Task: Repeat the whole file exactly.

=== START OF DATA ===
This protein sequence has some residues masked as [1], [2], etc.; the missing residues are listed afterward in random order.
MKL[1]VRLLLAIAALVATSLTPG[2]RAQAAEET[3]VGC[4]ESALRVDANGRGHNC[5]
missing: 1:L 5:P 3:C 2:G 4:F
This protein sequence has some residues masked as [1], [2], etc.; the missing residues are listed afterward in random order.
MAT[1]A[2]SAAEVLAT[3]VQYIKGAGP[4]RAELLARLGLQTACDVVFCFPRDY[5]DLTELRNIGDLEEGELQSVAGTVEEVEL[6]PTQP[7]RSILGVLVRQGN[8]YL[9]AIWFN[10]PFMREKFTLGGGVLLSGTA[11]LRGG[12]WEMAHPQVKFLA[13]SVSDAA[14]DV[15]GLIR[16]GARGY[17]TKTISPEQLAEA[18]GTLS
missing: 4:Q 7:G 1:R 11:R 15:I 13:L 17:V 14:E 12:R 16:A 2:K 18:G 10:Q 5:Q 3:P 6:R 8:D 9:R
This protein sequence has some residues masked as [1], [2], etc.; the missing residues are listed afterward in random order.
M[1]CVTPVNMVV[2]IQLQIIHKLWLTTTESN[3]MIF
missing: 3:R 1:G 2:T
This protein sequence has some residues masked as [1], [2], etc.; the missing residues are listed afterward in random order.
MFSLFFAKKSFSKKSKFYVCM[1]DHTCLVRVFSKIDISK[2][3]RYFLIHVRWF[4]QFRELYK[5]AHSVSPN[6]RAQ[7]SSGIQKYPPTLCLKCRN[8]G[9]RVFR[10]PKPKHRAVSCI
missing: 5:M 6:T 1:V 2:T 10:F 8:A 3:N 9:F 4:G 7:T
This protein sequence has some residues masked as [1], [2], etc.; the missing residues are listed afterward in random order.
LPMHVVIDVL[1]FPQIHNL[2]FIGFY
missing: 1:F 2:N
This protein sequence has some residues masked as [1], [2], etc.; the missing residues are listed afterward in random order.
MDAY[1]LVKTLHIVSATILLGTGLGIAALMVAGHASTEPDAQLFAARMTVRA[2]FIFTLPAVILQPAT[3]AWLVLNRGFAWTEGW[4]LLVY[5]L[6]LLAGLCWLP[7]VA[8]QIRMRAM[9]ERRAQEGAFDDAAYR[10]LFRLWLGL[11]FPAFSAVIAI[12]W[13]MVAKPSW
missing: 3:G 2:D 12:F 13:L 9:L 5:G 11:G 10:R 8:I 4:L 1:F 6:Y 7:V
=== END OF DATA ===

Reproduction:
This protein sequence has some residues masked as [1], [2], etc.; the missing residues are listed afterward in random order.
MKL[1]VRLLLAIAALVATSLTPG[2]RAQAAEET[3]VGC[4]ESALRVDANGRGHNC[5]
missing: 1:L 5:P 3:C 2:G 4:F
This protein sequence has some residues masked as [1], [2], etc.; the missing residues are listed afterward in random order.
MAT[1]A[2]SAAEVLAT[3]VQYIKGAGP[4]RAELLARLGLQTACDVVFCFPRDY[5]DLTELRNIGDLEEGELQSVAGTVEEVEL[6]PTQP[7]RSILGVLVRQGN[8]YL[9]AIWFN[10]PFMREKFTLGGGVLLSGTA[11]LRGG[12]WEMAHPQVKFLA[13]SVSDAA[14]DV[15]GLIR[16]GARGY[17]TKTISPEQLAEA[18]GTLS
missing: 4:Q 7:G 1:R 11:R 15:I 13:L 17:V 14:E 12:R 16:A 2:K 18:G 10:Q 5:Q 3:P 6:R 8:D 9:R
This protein sequence has some residues masked as [1], [2], etc.; the missing residues are listed afterward in random order.
M[1]CVTPVNMVV[2]IQLQIIHKLWLTTTESN[3]MIF
missing: 3:R 1:G 2:T
This protein sequence has some residues masked as [1], [2], etc.; the missing residues are listed afterward in random order.
MFSLFFAKKSFSKKSKFYVCM[1]DHTCLVRVFSKIDISK[2][3]RYFLIHVRWF[4]QFRELYK[5]AHSVSPN[6]RAQ[7]SSGIQKYPPTLCLKCRN[8]G[9]RVFR[10]PKPKHRAVSCI
missing: 5:M 6:T 1:V 2:T 10:F 8:A 3:N 9:F 4:G 7:T
This protein sequence has some residues masked as [1], [2], etc.; the missing residues are listed afterward in random order.
LPMHVVIDVL[1]FPQIHNL[2]FIGFY
missing: 1:F 2:N
This protein sequence has some residues masked as [1], [2], etc.; the missing residues are listed afterward in random order.
MDAY[1]LVKTLHIVSATILLGTGLGIAALMVAGHASTEPDAQLFAARMTVRA[2]FIFTLPAVILQPAT[3]AWLVLNRGFAWTEGW[4]LLVY[5]L[6]LLAGLCWLP[7]VA[8]QIRMRAM[9]ERRAQEGAFDDAAYR[10]LFRLWLGL[11]FPAFSAVIAI[12]W[13]MVAKPSW
missing: 3:G 2:D 12:F 13:L 9:L 5:G 11:G 10:R 8:I 4:L 1:F 6:Y 7:V